Strength in diversity

At the Department of Defense (DoD), people are our most important resource. The Workforce Recruitment Program is an essential part of DoD’s strategy to hire individuals with disabilities and add to the diversity of our Total Force. Diversity goes beyond demographics to include different ways of thinking, abilities, backgrounds, cultures and skills, which give the Total Force a strategic advantage in achieving mission success and maintaining our highest state of readiness.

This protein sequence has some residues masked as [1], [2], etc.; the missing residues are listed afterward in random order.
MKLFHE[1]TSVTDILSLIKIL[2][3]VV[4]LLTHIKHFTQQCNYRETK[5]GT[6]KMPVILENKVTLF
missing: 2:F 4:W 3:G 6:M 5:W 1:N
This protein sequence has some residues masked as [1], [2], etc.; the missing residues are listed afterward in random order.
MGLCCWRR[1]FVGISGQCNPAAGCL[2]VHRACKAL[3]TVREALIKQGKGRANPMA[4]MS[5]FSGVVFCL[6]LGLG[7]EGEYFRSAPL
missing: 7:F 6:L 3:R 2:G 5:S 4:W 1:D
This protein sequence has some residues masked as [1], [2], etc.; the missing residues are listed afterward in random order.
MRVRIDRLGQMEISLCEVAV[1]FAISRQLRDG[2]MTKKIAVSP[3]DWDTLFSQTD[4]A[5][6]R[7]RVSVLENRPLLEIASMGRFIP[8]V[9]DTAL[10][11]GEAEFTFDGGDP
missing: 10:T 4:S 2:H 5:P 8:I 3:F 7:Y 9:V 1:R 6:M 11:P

The WRP is a lynchpin for recruiting and retaining such talent and diversity across the entire federal government and the private sector. Since the program’s expansion in 1995, more than 6,000 students and recent graduates have received temporary and permanent employment opportunities. Within DoD, we consider the WRP a pipeline from the community of individuals with disabilities to our civilian workforce. Our WRP hires range from archives technicians to disaster preparedness assistants, graphic designers, biologists and program analysts, like Mr. Zambrana. Others help support emerging mission-critical fields such as security risk analysis, cybersecurity, epidemiology and biomedical science. DoD also leans on the depth of the WRP candidate pool to meet demand for science, technology, engineering and mathematics (STEM)-focused positions. Opportunities abound for both temporary and permanent positions in the United States and abroad as well as the provision of reasonable accommodations through the Computer/Electronic Accommodations Program to ensure each participant is fully equipped for success.